KING: I'll think about it. I'll be honest, I'll call you a week from Tuesday. How about Thursday at 4:00? I didn't get you Thursday at 4:00, I'll get you Friday at 6:00.

KEATON: Yes. Exactly. I don't know. I mean...

KING: Did you ever work with Warren? MATTHAU: No, but I like the basketball guy, the guy who is running for president, the basketball...

KING: Bill Bradley.

KEATON: Bill Bradley, yes.

KING: The basketball guy, see, you threw me.

MATTHAU: He -- the basketball guy reminds me of Abraham Lincoln.

KING: He has that look.


KING: Did you bet the Knicks when he played for them?


KING: I imagine you did.

Cherokee, Iowa, hello.

CALLER: Walter, will you and Jack Lemmon and Ann Margaret and Sophia Lauren be making another movie?

MATTHAU: Are we going to make another movie?

KING: Yes, another "Grumpy."

MATTHAU: As soon as someone offers us a movie and we can all agree that this is worth a go, we'll do it. But so far no one has offered me the opportunity to make another "Grumpy III."

KING: Can you work while getting dialysis and the like?

MATTHAU: I'll have to work out the times.

KING: But you can work?


KING: Because the treatment takes how long?

MATTHAU: Four hours.

KING: And you have got to go three times a week?


KING: Boy, that's taxing, isn't it?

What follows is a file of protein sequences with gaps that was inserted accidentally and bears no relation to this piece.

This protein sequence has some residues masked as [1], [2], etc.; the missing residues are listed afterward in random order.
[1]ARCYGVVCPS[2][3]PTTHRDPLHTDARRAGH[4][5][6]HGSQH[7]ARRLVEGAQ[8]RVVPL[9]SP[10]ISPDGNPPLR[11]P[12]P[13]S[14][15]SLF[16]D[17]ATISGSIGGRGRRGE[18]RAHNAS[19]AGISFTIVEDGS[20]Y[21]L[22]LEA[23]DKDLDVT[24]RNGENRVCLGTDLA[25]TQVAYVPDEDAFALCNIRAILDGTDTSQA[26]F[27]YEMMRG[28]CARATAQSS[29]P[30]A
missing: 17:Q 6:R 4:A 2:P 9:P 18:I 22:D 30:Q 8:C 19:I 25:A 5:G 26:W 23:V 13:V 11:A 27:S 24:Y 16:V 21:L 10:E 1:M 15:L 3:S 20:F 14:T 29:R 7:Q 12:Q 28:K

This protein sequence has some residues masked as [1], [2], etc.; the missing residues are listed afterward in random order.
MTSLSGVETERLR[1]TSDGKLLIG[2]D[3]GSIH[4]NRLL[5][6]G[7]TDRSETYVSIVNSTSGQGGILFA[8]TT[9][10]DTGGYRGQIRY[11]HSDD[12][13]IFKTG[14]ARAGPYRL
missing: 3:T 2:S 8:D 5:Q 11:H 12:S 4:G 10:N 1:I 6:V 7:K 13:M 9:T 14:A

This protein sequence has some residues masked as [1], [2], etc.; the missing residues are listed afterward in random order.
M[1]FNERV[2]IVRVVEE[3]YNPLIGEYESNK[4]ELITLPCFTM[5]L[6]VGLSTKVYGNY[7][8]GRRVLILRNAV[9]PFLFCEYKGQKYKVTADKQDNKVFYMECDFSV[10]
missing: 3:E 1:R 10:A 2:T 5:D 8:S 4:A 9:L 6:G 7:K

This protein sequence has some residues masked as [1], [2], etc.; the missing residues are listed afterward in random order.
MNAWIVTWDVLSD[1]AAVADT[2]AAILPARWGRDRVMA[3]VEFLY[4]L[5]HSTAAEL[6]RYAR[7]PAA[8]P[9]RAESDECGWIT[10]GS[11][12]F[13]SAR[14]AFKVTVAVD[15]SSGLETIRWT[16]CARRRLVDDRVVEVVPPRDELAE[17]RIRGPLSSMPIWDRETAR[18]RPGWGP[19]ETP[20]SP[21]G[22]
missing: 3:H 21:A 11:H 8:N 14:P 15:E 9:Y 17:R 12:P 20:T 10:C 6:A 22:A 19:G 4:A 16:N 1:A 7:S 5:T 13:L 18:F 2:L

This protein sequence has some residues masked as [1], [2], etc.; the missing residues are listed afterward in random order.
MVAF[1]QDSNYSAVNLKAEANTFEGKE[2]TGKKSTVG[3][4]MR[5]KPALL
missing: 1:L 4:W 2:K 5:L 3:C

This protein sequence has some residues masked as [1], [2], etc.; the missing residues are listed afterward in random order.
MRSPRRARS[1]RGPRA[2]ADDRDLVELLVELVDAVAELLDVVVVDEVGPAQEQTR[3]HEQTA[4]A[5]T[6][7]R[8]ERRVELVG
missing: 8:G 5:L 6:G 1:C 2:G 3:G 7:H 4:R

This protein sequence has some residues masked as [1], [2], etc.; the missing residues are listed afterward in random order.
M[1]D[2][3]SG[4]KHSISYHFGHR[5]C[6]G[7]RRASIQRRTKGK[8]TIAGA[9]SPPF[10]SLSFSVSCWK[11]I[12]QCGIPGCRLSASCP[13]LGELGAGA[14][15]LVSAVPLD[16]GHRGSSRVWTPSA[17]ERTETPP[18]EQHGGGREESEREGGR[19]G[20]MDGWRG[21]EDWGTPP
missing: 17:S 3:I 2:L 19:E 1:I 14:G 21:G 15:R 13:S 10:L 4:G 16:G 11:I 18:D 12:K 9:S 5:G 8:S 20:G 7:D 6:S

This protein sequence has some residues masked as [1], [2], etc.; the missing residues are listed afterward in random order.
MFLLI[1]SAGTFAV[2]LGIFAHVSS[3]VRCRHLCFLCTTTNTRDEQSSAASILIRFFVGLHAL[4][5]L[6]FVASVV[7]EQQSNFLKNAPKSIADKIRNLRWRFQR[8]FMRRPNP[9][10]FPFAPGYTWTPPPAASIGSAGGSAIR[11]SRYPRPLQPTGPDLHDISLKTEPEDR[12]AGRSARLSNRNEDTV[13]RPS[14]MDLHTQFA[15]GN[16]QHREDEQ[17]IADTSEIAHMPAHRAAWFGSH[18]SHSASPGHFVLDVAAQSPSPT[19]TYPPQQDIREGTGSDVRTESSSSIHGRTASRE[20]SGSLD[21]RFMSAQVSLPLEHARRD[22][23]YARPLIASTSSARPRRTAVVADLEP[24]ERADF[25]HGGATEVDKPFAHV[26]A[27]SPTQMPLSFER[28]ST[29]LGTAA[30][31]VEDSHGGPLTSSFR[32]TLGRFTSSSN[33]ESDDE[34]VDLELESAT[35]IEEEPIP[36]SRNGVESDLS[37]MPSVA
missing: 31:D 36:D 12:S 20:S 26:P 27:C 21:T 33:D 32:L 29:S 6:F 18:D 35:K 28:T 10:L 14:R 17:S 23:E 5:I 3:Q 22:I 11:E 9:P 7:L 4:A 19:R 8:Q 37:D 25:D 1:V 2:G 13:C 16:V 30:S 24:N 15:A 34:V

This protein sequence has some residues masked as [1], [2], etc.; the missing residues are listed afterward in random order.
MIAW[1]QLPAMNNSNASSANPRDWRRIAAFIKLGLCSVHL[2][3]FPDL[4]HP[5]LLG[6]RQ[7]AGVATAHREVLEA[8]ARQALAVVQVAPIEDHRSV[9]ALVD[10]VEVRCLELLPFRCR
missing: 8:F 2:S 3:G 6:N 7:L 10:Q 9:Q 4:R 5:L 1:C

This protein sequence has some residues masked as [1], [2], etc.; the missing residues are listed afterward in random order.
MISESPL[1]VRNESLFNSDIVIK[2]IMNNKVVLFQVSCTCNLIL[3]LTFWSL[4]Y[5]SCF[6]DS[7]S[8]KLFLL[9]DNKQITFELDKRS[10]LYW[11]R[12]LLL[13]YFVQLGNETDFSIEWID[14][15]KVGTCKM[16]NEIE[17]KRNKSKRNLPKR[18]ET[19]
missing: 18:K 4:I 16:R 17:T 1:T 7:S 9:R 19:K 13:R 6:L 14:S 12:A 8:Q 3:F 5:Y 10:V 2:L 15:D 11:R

MATTHAU: Very taxing, yes.

KING: So you sleep?

MATTHAU: I sleep during dialysis, and if I get lucky, I can sleep at night.

KING: So you get a lot of sleep during the day and you sleep at night?


KING: What are you going to do next?

KEATON: I don't know.

KING: You're not -- nothing's shaking?

KEATON: Oh, no, no, no, I have a million things shaking, but I don't know. I don't know what I am going to do, I don't know which one.

KING: How much do you like directing?

KEATON: I love it, I absolutely love it.

KING: Because you're in charge?

KEATON: Not just that. I really like the whole aspect of it. I like the editing, I like the preparing of it, I like the visual aspect of it, I like the shooting, I like the camera, but most of all I love the actors, and which is what I am.

KING: So you're an actors' director?

KEATON: Well, I don't know about that, I mean, but I do know that I love the actors, because to me, when the actors come on the set, it just lifts everything up. It just makes it. I mean, that's when the magic happens, at least...

KING: Now, how did you get over the hurdle of being so impressed by Mr. Matthau?

KEATON: I think when you're in -- you know, when you're there and you're shooting, you have to do it and there he is, and you just have to say, OK, I guess we're going to do it -- I know, don't I sound just so articulate about the matter? What do you think, Walter, I mean...

MATTHAU: Well, I listened to you every time you spoke and...

KING: Did you do what she said?

MATTHAU: Most of the time I did what she said, but speaking against her for one minute...

KEATON: Of course.

KING: Yes.

MATTHAU: ... I thought if she didn't tell me what she told me, I would have gotten it by myself. KING: Ah.

KEATON: I think that's true.

KING: You do?

KEATON: Yes, it is.

MATTHAU: But now in thinking about it, maybe I wouldn't have gotten it by myself.